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Old 07-20-2012, 01:53 PM   #1
swamprat
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Use of & in the bash shell.


Can anyone tell me what the '&' symbol does in the bash shell.

I do a 'echo &' and this shows me output as follows but being a newbie I have no idea what elese I can use the '&' sysbol for.

[root@centos5 ~]# echo &
[1] 3701
[root@centos5 ~]#

[1]+ Done echo
[root@centos5 ~]#
 
Old 07-20-2012, 02:02 PM   #2
Mr. Alex
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If you have your terminal started and you type in "medit" and hit Enter, medit will start and you won't be able to use that terminal until you close medit. But if you type in "medit &" you'll be able to use terminal without closing medit. So you can use one terminal instance to start any amount of apps you like with "&".
 
Old 07-20-2012, 02:04 PM   #3
David the H.
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A single ampersand at the end of a command forks the process into the background, so the shell can continue onto the next operation without having to wait for it to finish. The output you get is the process number, as reported by the shell's job control feature. It's rather pointless to use it with commands that terminate instantly, though, like echo.

The ABSG has a whole page that lists almost all characters that have special meanings.
http://www.tldp.org/LDP/abs/html/special-chars.html

And the Bash Guide covers most of the important basics like this.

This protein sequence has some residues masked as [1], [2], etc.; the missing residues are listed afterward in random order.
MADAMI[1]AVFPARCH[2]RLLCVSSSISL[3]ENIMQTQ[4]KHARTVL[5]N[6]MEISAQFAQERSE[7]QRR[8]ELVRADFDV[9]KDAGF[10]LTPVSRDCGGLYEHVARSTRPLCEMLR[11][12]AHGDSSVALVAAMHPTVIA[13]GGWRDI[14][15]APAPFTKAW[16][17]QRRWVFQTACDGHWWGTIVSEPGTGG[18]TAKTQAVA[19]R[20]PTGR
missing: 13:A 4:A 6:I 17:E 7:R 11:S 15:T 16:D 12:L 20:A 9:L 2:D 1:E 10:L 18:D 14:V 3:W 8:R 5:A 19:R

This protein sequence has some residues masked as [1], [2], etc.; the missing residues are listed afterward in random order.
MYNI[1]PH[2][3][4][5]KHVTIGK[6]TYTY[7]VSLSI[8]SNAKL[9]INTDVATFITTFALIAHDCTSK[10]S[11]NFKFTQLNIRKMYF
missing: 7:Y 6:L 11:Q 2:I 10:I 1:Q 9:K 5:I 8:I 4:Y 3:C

http://mywiki.wooledge.org/BashGuide
 
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Old 07-21-2012, 03:55 AM   #4
Knightron
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additionally, '&&' will run one command after another. example: the two commands, 'apt-get update', and 'apt-get dist-upgrade' are two separate commands but can be linked with the '&&' by:
Code:
apt-get update && apt-get dist-upgrade
 
Old 07-21-2012, 05:24 AM   #5
unSpawn
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BTW, I don't know if anybody noticed this, but testing things as root is one road to ruin, new Linux user or not. To minimize SNAFUs best use your unprivileged user account for that and only switch to root if required.
 
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Old 07-21-2012, 01:36 PM   #6
btmiller
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Quote:
Originally Posted by Knightron View Post
additionally, '&&' will run one command after another. example: the two commands, 'apt-get update', and 'apt-get dist-upgrade' are two separate commands but can be linked with the '&&' by:
Code:
apt-get update && apt-get dist-upgrade
Actually, when && is used, the second command will only be run if the first command succeeds. This is because && is the logical AND operator. The way bash evaluates logical expressions, a logical AND will always fail if any of the subexpressions is FALSE. Therefore, if the first command in the string fails, the second will not be executed as the expression has already failed. The opposite behavior is given by || (logical OR), which will execute commands until any one of them succeeds. If you want all commands in a string to be run regardless of the success or failure of any individual command, they should be separated by semicolons ( ; ).
 
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